My name is Chris and I am a Hostaholic. Now that’s off my chest I would like to explain why I have no inclination to give up my vice that has given me many years of pleasure.
My addiction started almost twenty years ago when working as a landscape gardener. I was viewing a new job and listening to the customer’s requirements. The customer believed in a ‘scorched earth’ style of gardening, anything that had the temerity to grow above knee height was to be dealt a severe sanction with the secateurs.
Hosta 'August Moon'
In the firing line was a magnificent specimen of Hosta sieboldiana ‘Frances Williams’ taking pride of place in a gravel garden and displaying the type of exuberance that was going to get it in trouble. I managed to get the plant a stay of execution until winter during which I carefully lifted the magnificent beast and took it home. I divided the plant several times, each division capable of filling a half barrel. I still have several specimens, as do my friends and family because I need to continue dividing it every other year. At the moment my specimens are in full flower, masses of white flowers pushing their way through resplendent foliage. The thick leathery leaves are generally untroubled by slugs. It would be untrue to say they are slug proof but they are certainly not martyrs to molluscs.
I always grow my Hostas in pots, partly to make it harder for slugs to attack them but also because I think they are ideal subjects for growing in containers. The larger leaved, more vigorous varieties make a bold statement, I prefer Hostas with attitude. I do not care for the smaller leaved varieties, I know they have their fans but like the white flowered version of the blue poppy, I find them a pointless variant. The new tetrapoid (four rather than two sets of chromosomes) varieties are very vigorous and tend to have thicker foliage unappreciated by slugs. Two tetrapoid varieties worthy of mention are ‘Fragrant Queen’ with stunning green and white variegated foliage and fragrant flowers and ‘Cathedral Windows’ with handsome yellow and green leaves. There are several excellent Hosta specialists offering an impressive selection of varieties. A quick internet search will locate them.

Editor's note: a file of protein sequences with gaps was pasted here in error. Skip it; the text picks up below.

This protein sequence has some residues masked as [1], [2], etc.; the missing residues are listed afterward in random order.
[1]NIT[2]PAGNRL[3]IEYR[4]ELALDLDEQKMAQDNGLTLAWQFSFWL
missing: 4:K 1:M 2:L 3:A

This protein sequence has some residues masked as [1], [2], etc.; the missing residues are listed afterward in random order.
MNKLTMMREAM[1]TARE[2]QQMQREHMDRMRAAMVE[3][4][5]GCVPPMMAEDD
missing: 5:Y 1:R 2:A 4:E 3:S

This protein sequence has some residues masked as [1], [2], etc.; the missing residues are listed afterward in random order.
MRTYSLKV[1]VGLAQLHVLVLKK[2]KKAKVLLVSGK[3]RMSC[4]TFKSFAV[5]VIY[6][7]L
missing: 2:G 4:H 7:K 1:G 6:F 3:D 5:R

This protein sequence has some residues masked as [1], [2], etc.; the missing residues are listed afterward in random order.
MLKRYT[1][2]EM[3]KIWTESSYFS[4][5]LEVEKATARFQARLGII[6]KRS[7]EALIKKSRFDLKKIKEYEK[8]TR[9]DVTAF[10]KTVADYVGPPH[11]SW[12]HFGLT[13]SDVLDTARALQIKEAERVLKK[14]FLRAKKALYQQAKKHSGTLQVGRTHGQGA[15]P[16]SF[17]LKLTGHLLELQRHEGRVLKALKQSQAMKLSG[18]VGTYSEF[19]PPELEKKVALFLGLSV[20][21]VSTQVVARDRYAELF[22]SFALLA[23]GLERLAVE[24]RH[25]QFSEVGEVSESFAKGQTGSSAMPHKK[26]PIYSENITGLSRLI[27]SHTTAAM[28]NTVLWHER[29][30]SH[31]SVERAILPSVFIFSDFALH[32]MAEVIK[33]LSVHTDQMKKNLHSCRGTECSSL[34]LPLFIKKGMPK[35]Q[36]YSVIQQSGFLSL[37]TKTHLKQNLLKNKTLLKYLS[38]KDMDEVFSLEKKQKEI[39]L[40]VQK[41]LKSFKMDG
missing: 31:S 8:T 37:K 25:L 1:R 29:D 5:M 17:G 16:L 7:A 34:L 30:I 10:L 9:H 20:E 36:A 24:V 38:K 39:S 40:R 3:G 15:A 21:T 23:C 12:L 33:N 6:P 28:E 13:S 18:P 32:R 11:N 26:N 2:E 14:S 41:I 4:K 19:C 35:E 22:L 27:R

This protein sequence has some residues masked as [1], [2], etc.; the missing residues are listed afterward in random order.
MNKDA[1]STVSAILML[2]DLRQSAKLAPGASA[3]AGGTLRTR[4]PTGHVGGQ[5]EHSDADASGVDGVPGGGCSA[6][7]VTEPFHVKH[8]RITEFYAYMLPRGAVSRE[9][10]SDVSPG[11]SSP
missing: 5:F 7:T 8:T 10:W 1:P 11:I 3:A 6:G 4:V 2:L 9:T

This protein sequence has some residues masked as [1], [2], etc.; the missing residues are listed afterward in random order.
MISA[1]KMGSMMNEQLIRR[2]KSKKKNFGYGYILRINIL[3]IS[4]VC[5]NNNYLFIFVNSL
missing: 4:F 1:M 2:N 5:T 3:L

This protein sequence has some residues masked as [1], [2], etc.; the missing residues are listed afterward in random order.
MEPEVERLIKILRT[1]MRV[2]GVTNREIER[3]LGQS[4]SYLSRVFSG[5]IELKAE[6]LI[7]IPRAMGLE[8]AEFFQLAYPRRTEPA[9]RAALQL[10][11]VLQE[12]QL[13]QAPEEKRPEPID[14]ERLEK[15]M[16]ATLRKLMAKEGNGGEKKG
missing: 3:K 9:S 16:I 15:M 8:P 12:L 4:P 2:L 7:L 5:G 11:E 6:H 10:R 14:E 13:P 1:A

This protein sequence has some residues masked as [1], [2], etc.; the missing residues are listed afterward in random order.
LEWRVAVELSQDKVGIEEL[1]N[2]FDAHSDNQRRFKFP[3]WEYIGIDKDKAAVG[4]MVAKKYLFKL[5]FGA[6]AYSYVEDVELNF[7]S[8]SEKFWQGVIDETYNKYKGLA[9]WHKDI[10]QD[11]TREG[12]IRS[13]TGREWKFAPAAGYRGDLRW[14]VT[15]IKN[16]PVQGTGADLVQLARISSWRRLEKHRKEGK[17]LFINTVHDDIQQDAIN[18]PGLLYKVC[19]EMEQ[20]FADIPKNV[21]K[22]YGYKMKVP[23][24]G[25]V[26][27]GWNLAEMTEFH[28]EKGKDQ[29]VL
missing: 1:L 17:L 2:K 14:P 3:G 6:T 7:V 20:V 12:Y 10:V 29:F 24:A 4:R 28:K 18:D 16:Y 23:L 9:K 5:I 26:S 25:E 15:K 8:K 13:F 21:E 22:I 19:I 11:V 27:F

Hosta 'Gold Standard'
I seldom find problems growing Hostas in an open position provided that they are kept well watered. Light shade from strong sunlight is appreciated. I pot my Hostas in a mixture of three parts quality soil less compost to one part sterilised loam by volume. I find that loam adds stability to the container as well as improving moisture and nutrient retention. I give my Hostas a liquid feed every 10 to 14 days. This really helps the plants to produce luxuriant foliage and is well worth the effort and expense. Hostas dislike dry soil or compost but provided you have a decent sized pot and moisture retentive compost, a weekly soaking (and I mean soaking) is usually enough even in the height of summer.
Most gardeners know that slugs like Hostas almost as much as we do but they prefer thinner leaved varieties. Copper tape has some effect in deterring slugs but I find it is not entirely effective. A good mulch of sharp grit around the crowns in spring just as the plants come into growth can provide additional protection. I avoid using slug pellets as I am concerned about the environmental damage that they do.
Pot grown Hostas can suffer from vine weevil, I have known attacks to occur but mercifully never with my plants. However, regular division of plants will enable you to spot the troublesome pests eating the roots of your prized plants. It is worth teasing off as much soil compost as possible from the roots to get every last larva. Put any larvae that you find on your bird table as a treat for the robins.
Divide your container grown plants when they have become too congested in the pot. Failure to do this will affect the quality of the foliage and deny you the opportunity to get some new, free Hosta plants. Finding homes for Hosta divisions is never a problem; I have a waiting list of friends only too happy to take them off my hands. For plants in smaller pots, I slice the root ball into two or three pieces with a pensioned off kitchen knife at the start of new growth in spring. Pot the divisions up quickly in decent compost and the plants will soon forgive your brutality. I divide my large plants with a sharp border spade. The secret is to make good, clean cuts.
Magnificent foliage, attractive and possibly fragrant flowers, Hostas are truly versatile. There are even some people who recommend using the young uncurling leaves of Hosta as a vegetable. I would prefer to keep my Hostas intact and sacrifice a lettuce but after all, I am a hostaholic !